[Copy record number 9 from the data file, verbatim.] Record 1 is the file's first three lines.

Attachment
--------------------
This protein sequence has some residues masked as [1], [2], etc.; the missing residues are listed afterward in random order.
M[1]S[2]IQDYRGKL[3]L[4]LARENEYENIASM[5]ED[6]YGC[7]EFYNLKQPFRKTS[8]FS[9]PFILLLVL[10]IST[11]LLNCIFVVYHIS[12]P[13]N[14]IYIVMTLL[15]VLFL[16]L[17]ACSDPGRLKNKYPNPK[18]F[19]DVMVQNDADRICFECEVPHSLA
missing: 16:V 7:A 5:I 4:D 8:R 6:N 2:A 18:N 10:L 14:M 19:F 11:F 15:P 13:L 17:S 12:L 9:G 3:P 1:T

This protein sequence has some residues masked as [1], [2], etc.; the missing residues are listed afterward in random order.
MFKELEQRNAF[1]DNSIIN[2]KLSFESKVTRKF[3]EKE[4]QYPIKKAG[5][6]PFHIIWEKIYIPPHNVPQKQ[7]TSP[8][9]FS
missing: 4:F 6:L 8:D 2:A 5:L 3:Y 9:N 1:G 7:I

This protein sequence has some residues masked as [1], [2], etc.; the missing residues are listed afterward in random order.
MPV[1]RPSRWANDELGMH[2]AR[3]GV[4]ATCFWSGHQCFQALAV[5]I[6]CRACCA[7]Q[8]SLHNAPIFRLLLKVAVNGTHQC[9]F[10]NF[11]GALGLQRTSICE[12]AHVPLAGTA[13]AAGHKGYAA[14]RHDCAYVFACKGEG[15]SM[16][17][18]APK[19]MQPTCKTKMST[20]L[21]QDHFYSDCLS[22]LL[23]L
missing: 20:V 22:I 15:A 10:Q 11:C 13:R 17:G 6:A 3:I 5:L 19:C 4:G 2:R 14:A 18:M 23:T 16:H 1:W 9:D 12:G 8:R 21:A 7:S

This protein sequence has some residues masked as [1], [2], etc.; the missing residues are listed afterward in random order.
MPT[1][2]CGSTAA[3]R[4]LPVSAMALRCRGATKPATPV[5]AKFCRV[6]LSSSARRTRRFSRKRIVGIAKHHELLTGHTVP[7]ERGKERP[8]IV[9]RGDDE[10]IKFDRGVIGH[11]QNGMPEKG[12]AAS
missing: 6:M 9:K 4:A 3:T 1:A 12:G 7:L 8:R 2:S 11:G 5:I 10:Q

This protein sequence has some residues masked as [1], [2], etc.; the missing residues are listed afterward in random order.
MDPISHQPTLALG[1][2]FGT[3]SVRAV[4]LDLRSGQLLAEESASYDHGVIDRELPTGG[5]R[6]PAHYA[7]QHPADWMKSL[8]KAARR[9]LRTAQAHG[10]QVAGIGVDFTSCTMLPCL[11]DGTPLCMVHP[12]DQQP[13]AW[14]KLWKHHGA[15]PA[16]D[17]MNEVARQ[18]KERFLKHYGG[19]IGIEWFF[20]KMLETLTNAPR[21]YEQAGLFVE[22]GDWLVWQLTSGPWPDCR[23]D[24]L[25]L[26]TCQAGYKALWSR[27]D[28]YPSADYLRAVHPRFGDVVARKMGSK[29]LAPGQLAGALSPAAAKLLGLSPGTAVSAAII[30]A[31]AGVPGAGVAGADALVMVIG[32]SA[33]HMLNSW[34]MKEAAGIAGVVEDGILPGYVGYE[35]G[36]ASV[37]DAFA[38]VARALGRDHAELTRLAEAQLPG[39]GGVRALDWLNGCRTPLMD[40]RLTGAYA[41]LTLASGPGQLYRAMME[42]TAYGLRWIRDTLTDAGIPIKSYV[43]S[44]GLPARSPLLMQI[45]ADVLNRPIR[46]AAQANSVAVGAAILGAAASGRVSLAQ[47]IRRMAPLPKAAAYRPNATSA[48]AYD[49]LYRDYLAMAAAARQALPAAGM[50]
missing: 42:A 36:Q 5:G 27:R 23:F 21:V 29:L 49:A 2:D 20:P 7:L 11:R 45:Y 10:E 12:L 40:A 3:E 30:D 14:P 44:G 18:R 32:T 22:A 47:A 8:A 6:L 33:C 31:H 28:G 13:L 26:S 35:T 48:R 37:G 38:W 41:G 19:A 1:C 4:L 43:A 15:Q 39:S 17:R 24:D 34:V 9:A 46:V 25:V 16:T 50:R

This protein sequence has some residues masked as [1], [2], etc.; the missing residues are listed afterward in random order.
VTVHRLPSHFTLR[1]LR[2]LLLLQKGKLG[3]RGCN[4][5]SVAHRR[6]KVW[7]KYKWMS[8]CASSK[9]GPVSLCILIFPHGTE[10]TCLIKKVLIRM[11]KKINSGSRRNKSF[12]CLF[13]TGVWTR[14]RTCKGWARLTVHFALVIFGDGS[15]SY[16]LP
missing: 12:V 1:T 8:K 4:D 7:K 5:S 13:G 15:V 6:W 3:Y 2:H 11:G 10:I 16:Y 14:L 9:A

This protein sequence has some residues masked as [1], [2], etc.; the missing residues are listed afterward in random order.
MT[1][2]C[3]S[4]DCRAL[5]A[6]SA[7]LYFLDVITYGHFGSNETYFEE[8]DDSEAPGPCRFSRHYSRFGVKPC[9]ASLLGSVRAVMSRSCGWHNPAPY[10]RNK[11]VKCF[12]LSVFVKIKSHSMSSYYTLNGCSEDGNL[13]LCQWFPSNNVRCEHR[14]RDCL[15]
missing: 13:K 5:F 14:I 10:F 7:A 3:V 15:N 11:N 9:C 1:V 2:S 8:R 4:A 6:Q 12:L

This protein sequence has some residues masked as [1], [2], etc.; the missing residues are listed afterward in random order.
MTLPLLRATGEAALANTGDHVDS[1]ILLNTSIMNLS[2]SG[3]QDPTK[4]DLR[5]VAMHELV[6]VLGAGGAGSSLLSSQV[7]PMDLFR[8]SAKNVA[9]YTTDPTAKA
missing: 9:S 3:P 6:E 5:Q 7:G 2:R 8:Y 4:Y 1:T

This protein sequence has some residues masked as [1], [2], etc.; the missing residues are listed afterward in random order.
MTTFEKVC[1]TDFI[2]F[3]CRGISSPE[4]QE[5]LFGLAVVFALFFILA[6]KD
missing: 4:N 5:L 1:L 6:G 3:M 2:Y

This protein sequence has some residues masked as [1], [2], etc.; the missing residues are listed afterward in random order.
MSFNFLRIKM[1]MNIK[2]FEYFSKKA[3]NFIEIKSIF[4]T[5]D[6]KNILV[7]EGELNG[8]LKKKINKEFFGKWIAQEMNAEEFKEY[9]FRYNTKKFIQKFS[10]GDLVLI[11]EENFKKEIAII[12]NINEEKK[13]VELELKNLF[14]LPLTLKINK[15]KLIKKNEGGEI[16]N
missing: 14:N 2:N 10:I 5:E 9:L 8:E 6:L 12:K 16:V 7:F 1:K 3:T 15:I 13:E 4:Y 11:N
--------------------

This protein sequence has some residues masked as [1], [2], etc.; the missing residues are listed afterward in random order.
MTTFEKVC[1]TDFI[2]F[3]CRGISSPE[4]QE[5]LFGLAVVFALFFILA[6]KD
missing: 4:N 5:L 1:L 6:G 3:M 2:Y